by Marsha Wilson Rappaport
The onset of COVID resulted in weeks of my staring in the mirror with my “deer in the headlights” face. My brain had frozen. My fingers followed suit. What could I possibly say that would uplift others that would combat my personal fears.
My personal fears were pretty serious. In addition to the fear of a killer virus, my day job was finding grants that would keep the homeless safe during a pandemic. My vocation was writing, glowing articles about food and attractions in my little tourist town. My town was shut down, my friends were facing the loss of their businesses and my food supply had been cut off. I was trapped in my little cottage, hiding behind my facemask, having the ultimate fear festival.
Weeks later – it occurred to me. What would make me feel better? A great restaurant meal- delivered! What about other Seniors, trapped inside! Once again, a great restaurant meal- delivered!
Seems like a simple thing. But if you are a senior, on a fixed income – not so fast! That wasn’t easy for me, and it wasn’t easy for a lot of my aging friends.
The second light bulb went on – why not do something – rather than just say something.
So..I developed the RESPECT Project. I would buy a meal for a Senior in the community who had supported others with little recognition and was living modestly. I would buy meals and have them delivered from restaurants that needed the business.
My first gift was to an African-American role model named Pat Tate. Tate was one of those people that had put together events, served on all kinds of boards and vastly improved the quality of life in our community. I wrote about her a lot. She was quiet mover and shaker in developing our Annual Juneteenth Parade. She lead “Save R Hood” a community effort to help our underserved neighbors. She was a tireless worker at her parish of St. Augustine of Hippo Episcopal Church. I got a call every year for their BBQ Dinner and did a story about her son who has gone on to tout his BBQ on television. She was kinda of quietly everywhere making life better for the rest of us. And she did it all without messing up some of the prettiest hair I’d ever seen. Her hair, unlike mine, seemed immune to the Galveston humidity – it was a wonder.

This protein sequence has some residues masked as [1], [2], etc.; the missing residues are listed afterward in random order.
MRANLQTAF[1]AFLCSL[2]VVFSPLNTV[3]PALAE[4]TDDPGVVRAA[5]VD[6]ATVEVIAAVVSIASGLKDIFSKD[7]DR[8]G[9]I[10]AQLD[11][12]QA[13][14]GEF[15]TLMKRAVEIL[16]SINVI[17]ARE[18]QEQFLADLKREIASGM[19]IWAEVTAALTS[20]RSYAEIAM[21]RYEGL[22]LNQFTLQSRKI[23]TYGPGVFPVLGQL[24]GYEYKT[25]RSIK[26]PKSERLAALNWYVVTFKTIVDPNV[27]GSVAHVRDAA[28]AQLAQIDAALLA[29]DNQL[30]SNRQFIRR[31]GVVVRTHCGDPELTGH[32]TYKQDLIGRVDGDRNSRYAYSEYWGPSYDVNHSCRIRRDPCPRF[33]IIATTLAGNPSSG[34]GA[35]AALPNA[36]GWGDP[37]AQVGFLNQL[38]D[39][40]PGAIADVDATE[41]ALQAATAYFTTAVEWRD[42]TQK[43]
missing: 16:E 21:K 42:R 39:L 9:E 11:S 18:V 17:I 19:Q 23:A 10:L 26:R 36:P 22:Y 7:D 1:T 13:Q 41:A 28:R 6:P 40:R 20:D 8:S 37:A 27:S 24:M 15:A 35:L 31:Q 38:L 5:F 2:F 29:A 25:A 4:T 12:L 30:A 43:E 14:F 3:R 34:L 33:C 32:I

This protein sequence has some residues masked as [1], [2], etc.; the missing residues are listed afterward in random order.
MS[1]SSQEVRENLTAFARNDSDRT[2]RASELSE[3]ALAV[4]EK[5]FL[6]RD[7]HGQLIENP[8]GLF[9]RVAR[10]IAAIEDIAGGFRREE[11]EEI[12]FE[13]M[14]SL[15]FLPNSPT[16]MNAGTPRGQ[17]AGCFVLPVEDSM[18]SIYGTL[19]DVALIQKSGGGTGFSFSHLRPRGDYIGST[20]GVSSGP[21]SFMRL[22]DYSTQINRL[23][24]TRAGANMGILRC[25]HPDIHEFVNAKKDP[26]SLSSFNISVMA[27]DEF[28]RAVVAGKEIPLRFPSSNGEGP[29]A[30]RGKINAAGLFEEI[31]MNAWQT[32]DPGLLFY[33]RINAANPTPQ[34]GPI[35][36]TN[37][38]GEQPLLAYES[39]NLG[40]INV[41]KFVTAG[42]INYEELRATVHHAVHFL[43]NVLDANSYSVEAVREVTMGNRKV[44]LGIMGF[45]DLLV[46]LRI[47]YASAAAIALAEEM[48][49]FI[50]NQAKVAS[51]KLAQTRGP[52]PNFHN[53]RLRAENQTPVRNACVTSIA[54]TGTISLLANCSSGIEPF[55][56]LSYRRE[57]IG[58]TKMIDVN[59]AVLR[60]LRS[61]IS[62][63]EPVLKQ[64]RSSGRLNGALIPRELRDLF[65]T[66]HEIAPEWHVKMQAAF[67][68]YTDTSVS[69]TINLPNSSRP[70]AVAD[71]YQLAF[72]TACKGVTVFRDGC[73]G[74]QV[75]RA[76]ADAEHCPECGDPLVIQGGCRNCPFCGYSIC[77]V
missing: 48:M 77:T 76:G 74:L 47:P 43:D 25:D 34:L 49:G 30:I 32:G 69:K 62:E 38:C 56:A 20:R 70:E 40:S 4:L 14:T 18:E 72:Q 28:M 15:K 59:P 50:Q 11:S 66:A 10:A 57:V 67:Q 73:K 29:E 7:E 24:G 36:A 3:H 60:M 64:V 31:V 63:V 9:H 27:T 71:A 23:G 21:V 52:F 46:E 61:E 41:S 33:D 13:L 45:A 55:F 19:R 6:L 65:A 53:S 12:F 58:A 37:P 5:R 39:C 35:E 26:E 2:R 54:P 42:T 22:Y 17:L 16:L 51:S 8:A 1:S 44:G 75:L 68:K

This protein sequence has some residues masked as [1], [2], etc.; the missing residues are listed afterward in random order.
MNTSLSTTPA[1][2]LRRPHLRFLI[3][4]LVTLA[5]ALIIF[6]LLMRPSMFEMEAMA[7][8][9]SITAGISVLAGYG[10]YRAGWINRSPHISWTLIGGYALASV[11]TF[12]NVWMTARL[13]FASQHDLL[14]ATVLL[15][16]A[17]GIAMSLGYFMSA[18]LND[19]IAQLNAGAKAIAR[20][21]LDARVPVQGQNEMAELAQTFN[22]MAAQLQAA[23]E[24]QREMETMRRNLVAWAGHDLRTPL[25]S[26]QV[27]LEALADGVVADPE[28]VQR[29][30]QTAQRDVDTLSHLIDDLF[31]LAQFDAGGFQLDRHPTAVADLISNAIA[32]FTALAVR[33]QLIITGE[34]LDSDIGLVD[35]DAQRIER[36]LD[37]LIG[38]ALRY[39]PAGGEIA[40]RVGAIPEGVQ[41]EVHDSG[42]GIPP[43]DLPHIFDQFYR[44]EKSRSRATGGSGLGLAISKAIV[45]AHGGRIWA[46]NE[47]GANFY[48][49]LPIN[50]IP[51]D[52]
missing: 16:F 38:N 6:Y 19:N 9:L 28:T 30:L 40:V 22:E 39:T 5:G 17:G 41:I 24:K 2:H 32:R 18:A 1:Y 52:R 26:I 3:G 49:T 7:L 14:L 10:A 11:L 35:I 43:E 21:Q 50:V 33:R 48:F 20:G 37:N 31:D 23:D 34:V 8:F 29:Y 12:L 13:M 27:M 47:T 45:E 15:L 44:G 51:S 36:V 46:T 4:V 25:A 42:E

During her senior years, she fought and beat down cancer twice. Recently, she had lost her mother and she was having a tough time. I choose her, when I realized that her Facebook posts were reflecting her moods. Heck, even beating me badly at “Words With Friends” wasn’t cheering her up.
So I hoped Pat, would enjoy a treat during a time of fear and isolation, my friends in the restaurant business could put a few more bucks in the coffers and I would write about it and feel less isolated and fearful myself. When I spoke to her after her meal, she seem happy. Win-Win-Win.
I asked Pat if she would enjoy a meal from Mosquito Café a family owned restaurant in Galveston and she said yes. Mosquito Café is locally owned by Steven and Patricia Rennick. Their daughter, Kyla Wright, the Managing Partner and CFO of Mosquito Café and Patty Cakes Bakery was just named in the “40 under 40” list in the Galveston County Daily News.
It all worked out fine. She had a meal to eat and a meal to save. Both were shrimp based. Nothing picks up your spirits like a Gulf Coast meal with our favorite crustacean.
Here’s the big fantasy. I want to start a movement. I want everyone to look around – find a senior friend or relative and have a great meal delivered to them.
Not going to change the world – not going to stop the virus -but it’s a really cool, kind thing to do!
Marsha During COVID
Save an Old, Wise Soul
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